Self-advocacy is a topic that is increasingly discussed in connection with autism. Often, we hear in the media about adults who are autistic advocates, such as those in organizations like the Autistic Self-Advocacy Network or the Autism Women and Nonbinary Network. These individuals have made a career out of advocating for the rights of autistic and other disabled people. They are increasingly powerful and well-respected in political spaces, and they have played important roles on policy initiatives as large and wide-reaching as the Affordable Care Act or student loan debt forgiveness. Although often labeled “self-advocates,” a more accurate term for these influential individuals is “political advocates” or “community activists,” who are making change not just for themselves, but for the disability community more broadly.

While few children will go on to become advocates in this way, every child and teen should be empowered to be a self-advocate. At its core, self-advocacy is the ability to speak up for oneself and tell others what you need to be happy and successful. Self-advocacy is a critical skill that begins developing in childhood and continues through adulthood. Research has shown that for people with disabilities in particular, quality of life (how happy and fulfilled by their life a person is) is strongly related to self-advocacy. Self-advocacy is often more strongly related to quality of life than even more concrete factors like a person’s education, or employment or living situation. Simply put, people who know what they need and want, and can ask for it, feel happier!

Self-advocacy is a skill that develops over time, so we can begin supporting and teaching these skills at any age.

Self-advocacy for young children

  • Self-advocacy often begins with practicing identifying feelings and sharing them with others, like being able to say when you are upset, or do not like something or need a break. Adults can support this by modeling talk about their own feelings and making sure to listen and validate children’s feelings. Even if we cannot “fix” the situation that is making them upset, we can let them know that we understand and try to help them feel better or at least identify options in a difficult situation.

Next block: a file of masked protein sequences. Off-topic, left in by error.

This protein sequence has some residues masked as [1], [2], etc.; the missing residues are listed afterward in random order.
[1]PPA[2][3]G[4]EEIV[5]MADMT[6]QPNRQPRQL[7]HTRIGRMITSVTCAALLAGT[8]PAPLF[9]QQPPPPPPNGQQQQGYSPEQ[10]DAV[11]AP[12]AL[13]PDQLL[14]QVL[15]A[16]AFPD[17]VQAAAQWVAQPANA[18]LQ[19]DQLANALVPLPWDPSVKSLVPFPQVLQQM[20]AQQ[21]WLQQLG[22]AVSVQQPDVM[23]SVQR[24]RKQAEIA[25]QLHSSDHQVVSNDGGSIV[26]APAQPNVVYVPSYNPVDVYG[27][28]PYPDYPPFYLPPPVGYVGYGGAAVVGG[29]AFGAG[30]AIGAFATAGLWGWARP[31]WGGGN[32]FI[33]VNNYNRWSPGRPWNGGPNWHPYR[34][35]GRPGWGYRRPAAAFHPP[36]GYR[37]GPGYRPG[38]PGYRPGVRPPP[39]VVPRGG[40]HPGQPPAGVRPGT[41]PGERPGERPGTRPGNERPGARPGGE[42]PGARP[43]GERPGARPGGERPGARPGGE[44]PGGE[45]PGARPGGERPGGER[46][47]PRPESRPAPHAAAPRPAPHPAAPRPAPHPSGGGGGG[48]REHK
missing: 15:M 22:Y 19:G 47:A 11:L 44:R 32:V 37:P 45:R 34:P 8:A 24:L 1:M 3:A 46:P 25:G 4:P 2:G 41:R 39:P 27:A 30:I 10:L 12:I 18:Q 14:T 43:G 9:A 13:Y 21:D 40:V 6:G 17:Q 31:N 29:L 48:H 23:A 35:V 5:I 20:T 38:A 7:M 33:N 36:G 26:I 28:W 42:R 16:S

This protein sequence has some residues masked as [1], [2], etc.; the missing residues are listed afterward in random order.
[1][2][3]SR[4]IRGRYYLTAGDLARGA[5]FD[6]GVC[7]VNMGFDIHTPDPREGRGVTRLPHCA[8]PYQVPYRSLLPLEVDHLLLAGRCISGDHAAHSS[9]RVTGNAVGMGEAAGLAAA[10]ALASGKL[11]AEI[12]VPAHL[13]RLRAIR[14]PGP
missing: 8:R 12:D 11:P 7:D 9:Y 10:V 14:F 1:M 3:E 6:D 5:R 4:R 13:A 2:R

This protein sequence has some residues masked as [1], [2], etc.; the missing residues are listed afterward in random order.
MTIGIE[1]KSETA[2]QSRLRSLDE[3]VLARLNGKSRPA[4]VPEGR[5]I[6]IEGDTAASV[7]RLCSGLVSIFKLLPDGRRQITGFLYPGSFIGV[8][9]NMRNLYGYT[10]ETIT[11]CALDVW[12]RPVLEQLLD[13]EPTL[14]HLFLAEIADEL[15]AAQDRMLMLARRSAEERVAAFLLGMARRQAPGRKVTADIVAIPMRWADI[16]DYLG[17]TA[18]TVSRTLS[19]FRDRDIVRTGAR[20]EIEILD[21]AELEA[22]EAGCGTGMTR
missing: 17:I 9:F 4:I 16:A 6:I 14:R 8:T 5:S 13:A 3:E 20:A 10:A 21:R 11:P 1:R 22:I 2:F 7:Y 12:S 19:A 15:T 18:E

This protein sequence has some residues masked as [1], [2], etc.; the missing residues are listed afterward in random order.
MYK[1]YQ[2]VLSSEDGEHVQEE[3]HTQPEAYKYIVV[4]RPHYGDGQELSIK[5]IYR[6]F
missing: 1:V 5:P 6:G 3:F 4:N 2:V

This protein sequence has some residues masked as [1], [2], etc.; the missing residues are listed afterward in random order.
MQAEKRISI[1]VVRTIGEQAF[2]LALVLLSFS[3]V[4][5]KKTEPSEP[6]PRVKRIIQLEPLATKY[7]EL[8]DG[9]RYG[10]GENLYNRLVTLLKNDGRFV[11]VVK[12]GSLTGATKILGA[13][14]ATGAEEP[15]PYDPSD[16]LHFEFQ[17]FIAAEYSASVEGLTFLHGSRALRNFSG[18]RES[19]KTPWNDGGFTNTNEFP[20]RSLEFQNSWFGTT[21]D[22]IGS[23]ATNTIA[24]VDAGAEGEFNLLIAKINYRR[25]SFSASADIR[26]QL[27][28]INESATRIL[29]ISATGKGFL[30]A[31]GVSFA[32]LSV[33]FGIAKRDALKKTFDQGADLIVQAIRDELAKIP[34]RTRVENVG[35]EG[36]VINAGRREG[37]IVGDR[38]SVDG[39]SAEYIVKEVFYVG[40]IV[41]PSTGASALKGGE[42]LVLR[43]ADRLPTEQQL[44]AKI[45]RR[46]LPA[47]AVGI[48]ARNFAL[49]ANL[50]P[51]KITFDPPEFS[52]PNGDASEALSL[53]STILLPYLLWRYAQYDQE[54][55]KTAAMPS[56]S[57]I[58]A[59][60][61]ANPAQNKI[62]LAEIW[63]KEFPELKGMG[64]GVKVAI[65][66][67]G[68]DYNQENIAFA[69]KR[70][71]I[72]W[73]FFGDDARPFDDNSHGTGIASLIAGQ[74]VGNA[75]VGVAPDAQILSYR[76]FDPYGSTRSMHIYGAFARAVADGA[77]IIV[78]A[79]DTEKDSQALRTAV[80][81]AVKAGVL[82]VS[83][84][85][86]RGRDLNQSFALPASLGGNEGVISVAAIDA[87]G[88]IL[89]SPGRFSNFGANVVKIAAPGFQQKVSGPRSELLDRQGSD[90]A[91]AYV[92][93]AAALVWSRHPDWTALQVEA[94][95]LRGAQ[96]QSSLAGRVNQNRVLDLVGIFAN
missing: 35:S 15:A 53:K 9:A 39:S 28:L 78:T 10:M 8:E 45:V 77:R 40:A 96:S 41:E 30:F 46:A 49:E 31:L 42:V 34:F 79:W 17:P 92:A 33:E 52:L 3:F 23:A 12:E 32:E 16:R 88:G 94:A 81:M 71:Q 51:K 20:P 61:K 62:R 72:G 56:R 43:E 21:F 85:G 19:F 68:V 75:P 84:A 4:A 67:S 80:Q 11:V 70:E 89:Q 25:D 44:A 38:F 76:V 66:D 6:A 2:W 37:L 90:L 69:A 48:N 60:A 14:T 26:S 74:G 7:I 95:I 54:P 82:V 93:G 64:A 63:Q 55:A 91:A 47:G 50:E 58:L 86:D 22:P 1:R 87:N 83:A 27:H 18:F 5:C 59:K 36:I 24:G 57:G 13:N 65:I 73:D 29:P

• This also means that we need to be cautious about forcing children to share or take turns. Adults can also help children to learn appropriate ways of advocating like saying, “I’m not done with that yet” or “this toy is really special to me” or by offering to make a trade.
  • It is also important to model appropriate personal space by asking before hugging or touching the child and encouraging adults outside the family to use high fives or fist bumps, rather than assuming it is okay to hug.
  • For children who are not communicating verbally, teaching American Sign Language (ASL) signs or programming in Augmentative and Alternative Communication (AAC) supports that allow them to communicate things like “I don’t like that” or “Stop please” or “I need a break” can support their self-advocacy development.

Self-advocacy for older children and pre-teens

  • We can build self-advocacy skills by helping youth begin learning the triggers or situations that are difficult for them and the coping and conflict-resolution strategies they can use. At this age, youth can start to recognize things like how noisy environments, specific academic tasks or changes in routine affect them. They can also learn to identify which coping strategies (e.g., taking deep breaths versus reading a book) help them and let others know which they prefer.